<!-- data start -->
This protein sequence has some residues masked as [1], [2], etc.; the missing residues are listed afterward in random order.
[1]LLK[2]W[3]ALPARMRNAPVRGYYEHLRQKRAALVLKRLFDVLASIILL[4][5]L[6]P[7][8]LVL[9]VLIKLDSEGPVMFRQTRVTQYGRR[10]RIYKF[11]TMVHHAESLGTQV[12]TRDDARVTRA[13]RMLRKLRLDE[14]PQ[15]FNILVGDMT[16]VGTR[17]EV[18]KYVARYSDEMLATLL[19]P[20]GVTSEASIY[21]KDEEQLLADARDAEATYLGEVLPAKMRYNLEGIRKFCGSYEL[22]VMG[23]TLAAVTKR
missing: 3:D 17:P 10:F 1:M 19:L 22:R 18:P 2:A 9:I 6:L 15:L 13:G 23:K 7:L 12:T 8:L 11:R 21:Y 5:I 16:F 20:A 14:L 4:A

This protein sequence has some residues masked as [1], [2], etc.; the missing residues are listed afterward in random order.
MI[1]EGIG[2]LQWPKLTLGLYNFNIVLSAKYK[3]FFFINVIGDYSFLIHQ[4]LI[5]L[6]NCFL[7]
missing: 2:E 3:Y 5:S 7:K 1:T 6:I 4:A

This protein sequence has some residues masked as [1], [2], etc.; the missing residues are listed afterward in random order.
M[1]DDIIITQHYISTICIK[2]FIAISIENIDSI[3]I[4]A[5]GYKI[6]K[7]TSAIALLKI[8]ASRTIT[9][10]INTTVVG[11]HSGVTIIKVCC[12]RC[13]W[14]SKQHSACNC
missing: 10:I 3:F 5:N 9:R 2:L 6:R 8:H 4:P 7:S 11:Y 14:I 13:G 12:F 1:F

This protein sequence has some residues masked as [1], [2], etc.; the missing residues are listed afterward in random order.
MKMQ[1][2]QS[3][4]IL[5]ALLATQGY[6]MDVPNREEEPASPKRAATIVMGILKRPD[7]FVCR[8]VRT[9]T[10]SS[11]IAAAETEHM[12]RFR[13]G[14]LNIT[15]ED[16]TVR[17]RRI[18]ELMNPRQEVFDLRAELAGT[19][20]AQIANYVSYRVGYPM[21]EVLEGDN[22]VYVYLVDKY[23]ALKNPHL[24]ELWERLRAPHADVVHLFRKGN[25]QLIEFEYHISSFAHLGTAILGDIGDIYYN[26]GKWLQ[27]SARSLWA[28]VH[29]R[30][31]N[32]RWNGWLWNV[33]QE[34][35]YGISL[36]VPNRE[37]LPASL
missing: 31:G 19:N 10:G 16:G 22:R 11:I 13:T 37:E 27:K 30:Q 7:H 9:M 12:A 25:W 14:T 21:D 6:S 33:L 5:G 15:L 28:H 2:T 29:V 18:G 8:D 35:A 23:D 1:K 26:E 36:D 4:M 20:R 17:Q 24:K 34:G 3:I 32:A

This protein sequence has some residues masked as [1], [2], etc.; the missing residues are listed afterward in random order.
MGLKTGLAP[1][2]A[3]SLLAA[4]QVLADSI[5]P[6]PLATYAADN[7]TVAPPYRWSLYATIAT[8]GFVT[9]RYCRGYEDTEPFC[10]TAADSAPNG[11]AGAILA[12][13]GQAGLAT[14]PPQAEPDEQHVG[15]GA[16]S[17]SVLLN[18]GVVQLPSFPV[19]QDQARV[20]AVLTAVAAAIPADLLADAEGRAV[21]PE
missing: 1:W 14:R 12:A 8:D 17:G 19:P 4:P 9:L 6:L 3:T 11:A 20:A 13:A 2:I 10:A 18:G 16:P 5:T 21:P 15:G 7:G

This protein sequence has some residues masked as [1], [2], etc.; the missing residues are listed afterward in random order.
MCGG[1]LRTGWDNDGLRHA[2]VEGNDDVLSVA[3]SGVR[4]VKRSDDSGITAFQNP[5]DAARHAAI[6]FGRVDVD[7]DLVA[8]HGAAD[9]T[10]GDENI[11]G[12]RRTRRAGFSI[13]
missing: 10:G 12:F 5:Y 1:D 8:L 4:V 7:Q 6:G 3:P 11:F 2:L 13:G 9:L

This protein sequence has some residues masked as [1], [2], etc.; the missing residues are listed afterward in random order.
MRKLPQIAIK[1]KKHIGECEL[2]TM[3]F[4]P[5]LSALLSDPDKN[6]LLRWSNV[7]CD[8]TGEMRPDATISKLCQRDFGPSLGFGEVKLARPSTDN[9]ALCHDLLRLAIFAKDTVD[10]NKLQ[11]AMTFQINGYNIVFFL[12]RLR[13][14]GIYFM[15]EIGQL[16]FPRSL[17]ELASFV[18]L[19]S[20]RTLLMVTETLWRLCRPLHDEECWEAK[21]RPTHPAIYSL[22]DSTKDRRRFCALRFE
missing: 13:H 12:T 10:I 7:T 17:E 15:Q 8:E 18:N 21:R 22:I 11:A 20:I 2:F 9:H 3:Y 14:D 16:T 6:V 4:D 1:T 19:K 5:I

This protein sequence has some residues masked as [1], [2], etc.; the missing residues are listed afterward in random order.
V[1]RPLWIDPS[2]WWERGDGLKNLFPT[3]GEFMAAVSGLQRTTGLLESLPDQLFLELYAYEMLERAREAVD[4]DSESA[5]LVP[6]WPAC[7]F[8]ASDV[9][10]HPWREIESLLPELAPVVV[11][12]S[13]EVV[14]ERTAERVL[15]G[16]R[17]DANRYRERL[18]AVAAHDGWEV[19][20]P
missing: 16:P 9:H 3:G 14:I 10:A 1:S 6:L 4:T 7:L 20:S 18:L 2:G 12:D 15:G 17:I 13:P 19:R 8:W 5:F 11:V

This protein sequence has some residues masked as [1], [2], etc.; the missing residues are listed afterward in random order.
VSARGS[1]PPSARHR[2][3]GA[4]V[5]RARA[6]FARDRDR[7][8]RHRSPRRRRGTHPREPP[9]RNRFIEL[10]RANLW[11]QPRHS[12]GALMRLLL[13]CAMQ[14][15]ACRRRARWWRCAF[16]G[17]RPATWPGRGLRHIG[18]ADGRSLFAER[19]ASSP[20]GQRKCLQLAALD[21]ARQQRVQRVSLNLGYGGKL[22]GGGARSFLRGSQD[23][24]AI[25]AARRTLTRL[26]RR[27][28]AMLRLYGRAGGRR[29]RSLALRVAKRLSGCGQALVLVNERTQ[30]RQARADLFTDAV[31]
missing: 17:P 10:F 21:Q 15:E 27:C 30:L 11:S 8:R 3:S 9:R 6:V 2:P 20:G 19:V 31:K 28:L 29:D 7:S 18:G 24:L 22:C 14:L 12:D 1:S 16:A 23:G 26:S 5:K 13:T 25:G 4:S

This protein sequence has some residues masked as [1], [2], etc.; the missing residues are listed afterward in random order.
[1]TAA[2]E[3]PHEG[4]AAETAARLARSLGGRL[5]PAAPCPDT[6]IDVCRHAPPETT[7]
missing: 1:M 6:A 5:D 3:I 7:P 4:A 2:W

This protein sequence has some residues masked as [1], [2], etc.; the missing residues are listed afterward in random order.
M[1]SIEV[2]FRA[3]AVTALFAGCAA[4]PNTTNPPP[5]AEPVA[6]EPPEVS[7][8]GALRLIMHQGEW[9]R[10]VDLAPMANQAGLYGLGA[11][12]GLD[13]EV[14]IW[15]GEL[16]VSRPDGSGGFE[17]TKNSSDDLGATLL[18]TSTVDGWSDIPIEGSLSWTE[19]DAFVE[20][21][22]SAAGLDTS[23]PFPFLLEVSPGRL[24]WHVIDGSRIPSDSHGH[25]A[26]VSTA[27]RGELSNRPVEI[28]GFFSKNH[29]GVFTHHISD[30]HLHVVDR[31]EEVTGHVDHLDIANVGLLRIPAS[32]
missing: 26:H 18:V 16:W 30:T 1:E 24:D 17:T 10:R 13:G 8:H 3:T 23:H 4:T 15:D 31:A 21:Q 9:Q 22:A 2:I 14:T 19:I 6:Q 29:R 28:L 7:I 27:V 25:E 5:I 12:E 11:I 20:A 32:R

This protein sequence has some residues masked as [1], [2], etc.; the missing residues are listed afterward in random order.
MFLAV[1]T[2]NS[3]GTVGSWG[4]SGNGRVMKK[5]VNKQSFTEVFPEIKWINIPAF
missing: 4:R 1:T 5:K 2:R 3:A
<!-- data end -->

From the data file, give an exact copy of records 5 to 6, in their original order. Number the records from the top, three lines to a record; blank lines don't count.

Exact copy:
This protein sequence has some residues masked as [1], [2], etc.; the missing residues are listed afterward in random order.
MGLKTGLAP[1][2]A[3]SLLAA[4]QVLADSI[5]P[6]PLATYAADN[7]TVAPPYRWSLYATIAT[8]GFVT[9]RYCRGYEDTEPFC[10]TAADSAPNG[11]AGAILA[12][13]GQAGLAT[14]PPQAEPDEQHVG[15]GA[16]S[17]SVLLN[18]GVVQLPSFPV[19]QDQARV[20]AVLTAVAAAIPADLLADAEGRAV[21]PE
missing: 1:W 14:R 12:A 8:D 17:G 19:P 4:P 9:L 6:L 3:T 11:A 20:A 13:A 2:I 10:A 18:G 16:P 5:T 21:P 15:G 7:G

This protein sequence has some residues masked as [1], [2], etc.; the missing residues are listed afterward in random order.
MCGG[1]LRTGWDNDGLRHA[2]VEGNDDVLSVA[3]SGVR[4]VKRSDDSGITAFQNP[5]DAARHAAI[6]FGRVDVD[7]DLVA[8]HGAAD[9]T[10]GDENI[11]G[12]RRTRRAGFSI[13]
missing: 10:G 12:F 5:Y 1:D 8:L 4:V 7:Q 6:G 3:P 11:F 2:L 13:G 9:L